Is Big Brother the New Normal? The Supreme Court Will Decide

In a less than reassuring twist, the U.S. government will argue that no one can sue to end one form of intelligence surveillance because nobody is safe from surveillance.

Director of National Intelligence James Clapper is plaintiff in the case. (Kevin Lamarque/Reuters)

Suppose Big Brother is watching you. You in particular, and all your friends -- recording your phone conversations, reading your emails and instant messages -- all with the aim of finding something to use against you and your friends.

As my students would say, sucks to be you. It sucks badly enough, in fact, that you might be able to go into federal court and ask a judge to make the government explain why they're doing it, and maybe force them to get a warrant.

But suppose you find out that Big Brother is watching some other unnamed people. And those other people sound a lot like some of the people you sometimes work with. And if Big Brother really is watching those people, you need to watch what you say, or stop talking to those people altogether. But you don't know for sure.

It still sucks to be you. But does it suck enough that you can go to court to try to stop it?

That is the issue that will be argued Monday in front of the Supreme Court. The case is called Clapper v. Amnesty International. The underlying question is an important one in post-9/11 America: How extensively can the government eavesdrop on phone calls and emails by foreigners of "interest" to our intelligence agencies? And how much can such government surveillance legally impact American citizens seeking to communicate with people our government may dislike or suspect of unsavory deeds?

That issue, however, won't be squarely presented Monday. Instead, the case will turn on what courts call "standing to sue." This abstruse lawyers' question sometimes turns my con law students' thoughts to career change. But it is vitally important for understanding how the courts deal with constitutional claims. So let's try to break it down in non-soporific language.

Article III of the Constitution extends "the judicial power of the United States" to "cases and controversies." That means, courts have said over the years, that citizens can't sue just because they think the government has violated the Constitution; they must show that they personally have a remediable quarrel with the government -- that it particularly sucks to be them, and that a victory in court will make things better.

The basic questions behind "standing to sue" are twofold. First, how badly does it suck to be you? And, second, what do you expect the government to do about it? If the answer to the first question is "about the same as it sucks to be anybody else," you're out of court. Ditto if the answer to the second question is "nothing in particular."

Here are the facts in Clapper. During the 1960s and 70s, intelligence agencies engaged in widespread electronic eavesdropping on Americans when they decided that what they intercepted related to national security. The Supreme Court held in 1972 that this sort of warrantless spying on Americans violates the Fourth Amendment. The decision led to the enactment in 1978 of the Foreign Intelligence Surveillance Act. That law sharply limited government's power to eavesdrop on "United States persons," meaning individuals or organizations lawfully present in the country. At the same time, it set up a secret judicial body -- the Foreign Intelligence Surveillance Court (FISC) -- that can give the government permission to intercept communications that come from foreigners, foreign organizations, or foreign governments, if it can spell out why it needs the information. Even then, the government must undertake "minimization" proceedings to keep from gathering unnecessary information on "United States persons."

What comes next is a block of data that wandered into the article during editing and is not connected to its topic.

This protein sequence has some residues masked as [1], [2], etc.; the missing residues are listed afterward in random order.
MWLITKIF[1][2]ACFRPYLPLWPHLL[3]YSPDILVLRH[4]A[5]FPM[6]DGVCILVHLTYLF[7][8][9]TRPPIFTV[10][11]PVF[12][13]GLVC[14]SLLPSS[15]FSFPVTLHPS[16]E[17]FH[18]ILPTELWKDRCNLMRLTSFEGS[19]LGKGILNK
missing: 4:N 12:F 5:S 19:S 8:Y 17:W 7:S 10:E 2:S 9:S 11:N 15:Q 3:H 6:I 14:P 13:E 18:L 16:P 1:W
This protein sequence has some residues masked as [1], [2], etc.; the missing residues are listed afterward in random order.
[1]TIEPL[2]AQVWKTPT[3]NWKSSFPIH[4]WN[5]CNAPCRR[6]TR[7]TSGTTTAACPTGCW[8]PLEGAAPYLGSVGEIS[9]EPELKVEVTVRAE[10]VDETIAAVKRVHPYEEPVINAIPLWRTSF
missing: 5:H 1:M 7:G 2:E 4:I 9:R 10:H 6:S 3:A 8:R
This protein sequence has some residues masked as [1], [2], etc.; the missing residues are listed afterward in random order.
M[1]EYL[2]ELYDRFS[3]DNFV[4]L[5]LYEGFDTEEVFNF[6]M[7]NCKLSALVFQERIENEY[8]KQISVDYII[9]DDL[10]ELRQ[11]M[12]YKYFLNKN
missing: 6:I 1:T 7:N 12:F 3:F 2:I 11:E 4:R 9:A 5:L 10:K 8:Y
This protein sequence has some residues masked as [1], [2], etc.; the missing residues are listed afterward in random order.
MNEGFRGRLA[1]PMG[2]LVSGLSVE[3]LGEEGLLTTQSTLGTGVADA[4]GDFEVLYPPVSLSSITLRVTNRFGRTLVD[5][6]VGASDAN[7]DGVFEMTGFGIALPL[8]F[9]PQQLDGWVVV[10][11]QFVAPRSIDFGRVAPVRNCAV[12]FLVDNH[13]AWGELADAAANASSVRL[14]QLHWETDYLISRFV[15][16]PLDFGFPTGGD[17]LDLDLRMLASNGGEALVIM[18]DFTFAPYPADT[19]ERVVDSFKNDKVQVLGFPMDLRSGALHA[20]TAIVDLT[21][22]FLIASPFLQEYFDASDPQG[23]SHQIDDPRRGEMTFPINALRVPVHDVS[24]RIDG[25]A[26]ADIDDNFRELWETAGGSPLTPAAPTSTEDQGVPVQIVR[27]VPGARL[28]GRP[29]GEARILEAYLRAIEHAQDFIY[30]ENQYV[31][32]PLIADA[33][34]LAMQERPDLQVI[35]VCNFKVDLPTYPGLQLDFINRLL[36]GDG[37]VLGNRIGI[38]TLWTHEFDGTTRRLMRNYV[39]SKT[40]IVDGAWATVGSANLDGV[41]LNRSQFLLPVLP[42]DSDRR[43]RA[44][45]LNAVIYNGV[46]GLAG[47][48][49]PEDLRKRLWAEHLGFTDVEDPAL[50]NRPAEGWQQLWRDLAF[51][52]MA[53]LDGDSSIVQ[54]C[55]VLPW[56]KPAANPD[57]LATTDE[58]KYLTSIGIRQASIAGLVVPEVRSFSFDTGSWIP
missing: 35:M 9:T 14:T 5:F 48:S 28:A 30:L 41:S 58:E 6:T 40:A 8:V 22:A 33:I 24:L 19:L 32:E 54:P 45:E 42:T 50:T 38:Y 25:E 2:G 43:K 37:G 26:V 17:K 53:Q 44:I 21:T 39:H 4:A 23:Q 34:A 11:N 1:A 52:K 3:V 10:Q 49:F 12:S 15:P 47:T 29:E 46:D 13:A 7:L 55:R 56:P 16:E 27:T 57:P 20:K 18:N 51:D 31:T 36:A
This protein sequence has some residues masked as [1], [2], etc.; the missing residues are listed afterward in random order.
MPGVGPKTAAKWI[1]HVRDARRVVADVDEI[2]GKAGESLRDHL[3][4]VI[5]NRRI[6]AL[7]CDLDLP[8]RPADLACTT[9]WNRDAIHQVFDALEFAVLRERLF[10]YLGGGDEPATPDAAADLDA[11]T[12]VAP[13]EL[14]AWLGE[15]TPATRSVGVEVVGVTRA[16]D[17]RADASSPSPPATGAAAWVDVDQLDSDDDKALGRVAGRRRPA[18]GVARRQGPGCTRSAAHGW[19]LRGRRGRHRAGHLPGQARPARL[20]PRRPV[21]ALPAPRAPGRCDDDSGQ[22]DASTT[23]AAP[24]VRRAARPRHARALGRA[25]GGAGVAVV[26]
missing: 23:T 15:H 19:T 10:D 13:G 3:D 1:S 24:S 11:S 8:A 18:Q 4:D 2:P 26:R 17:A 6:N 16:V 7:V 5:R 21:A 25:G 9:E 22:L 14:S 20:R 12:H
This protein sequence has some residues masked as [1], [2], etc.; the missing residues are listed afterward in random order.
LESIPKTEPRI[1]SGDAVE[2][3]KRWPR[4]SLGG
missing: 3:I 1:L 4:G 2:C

A group of lawyers, human rights groups, news media, and journalists filed suit in federal court, claiming that the surveillance laws impeded their ability to communicate with overseas contacts. The government responded, in essence, that paranoia could not establish standing.

The FISC has virtually never turned a government application down. Nonetheless, after 9/11, the Bush Administration refused to follow the Act's procedures and began a massive secret program of warrantless surveillance on communications abroad, including some to and from people in the United States. Once that program became public knowledge, the Administration sought Congressional authorization for this kind of spying. In 2008, Congress passed the FISA Amendments Act of 2008 (FAA).

As a result, the government no longer needs to specify the targets of its spying; it simply must file with the FISC a declaration that it needs to conduct surveillance, not on a given individual, but on a certain class of communications. The FISC does not review this filing; it simply makes sure the government has filled it out properly, and then issues a surveillance order. Government may still not "intentionally target" persons in the U.S. -- but it no longer has to designate a specific target at all, and it does not need to show that it has "probable cause" to spy on anyone in particular. It's a license for wholesale spying, as long as the communications involve one party in another country.

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Garrett Epps is a contributing writer for The Atlantic. He teaches constitutional law and creative writing for law students at the University of Baltimore. His latest book is American Justice 2014: Nine Clashing Visions on the Supreme Court.

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